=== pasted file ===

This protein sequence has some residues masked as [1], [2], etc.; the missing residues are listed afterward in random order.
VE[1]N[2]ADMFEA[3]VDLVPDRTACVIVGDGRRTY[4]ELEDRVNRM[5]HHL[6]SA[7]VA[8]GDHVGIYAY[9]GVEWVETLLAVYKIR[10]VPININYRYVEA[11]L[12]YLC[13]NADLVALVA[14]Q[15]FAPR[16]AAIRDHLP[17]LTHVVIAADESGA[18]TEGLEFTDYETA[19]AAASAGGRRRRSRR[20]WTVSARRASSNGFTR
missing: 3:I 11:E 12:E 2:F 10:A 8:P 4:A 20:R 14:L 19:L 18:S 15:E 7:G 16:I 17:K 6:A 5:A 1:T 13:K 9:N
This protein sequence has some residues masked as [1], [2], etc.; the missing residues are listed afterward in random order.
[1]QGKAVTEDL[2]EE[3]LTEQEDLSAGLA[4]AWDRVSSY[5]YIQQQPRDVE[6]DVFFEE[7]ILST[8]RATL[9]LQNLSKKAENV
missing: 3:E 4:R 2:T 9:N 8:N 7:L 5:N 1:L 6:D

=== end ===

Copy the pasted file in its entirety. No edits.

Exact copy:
This protein sequence has some residues masked as [1], [2], etc.; the missing residues are listed afterward in random order.
VE[1]N[2]ADMFEA[3]VDLVPDRTACVIVGDGRRTY[4]ELEDRVNRM[5]HHL[6]SA[7]VA[8]GDHVGIYAY[9]GVEWVETLLAVYKIR[10]VPININYRYVEA[11]L[12]YLC[13]NADLVALVA[14]Q[15]FAPR[16]AAIRDHLP[17]LTHVVIAADESGA[18]TEGLEFTDYETA[19]AAASAGGRRRRSRR[20]WTVSARRASSNGFTR
missing: 3:I 11:E 12:E 2:F 10:A 8:P 4:A 20:R 14:L 19:L 18:S 15:E 7:G 16:I 17:K 6:A 5:A 1:T 13:K 9:N
This protein sequence has some residues masked as [1], [2], etc.; the missing residues are listed afterward in random order.
[1]QGKAVTEDL[2]EE[3]LTEQEDLSAGLA[4]AWDRVSSY[5]YIQQQPRDVE[6]DVFFEE[7]ILST[8]RATL[9]LQNLSKKAENV
missing: 3:E 4:R 2:T 9:N 8:N 7:L 5:N 1:L 6:D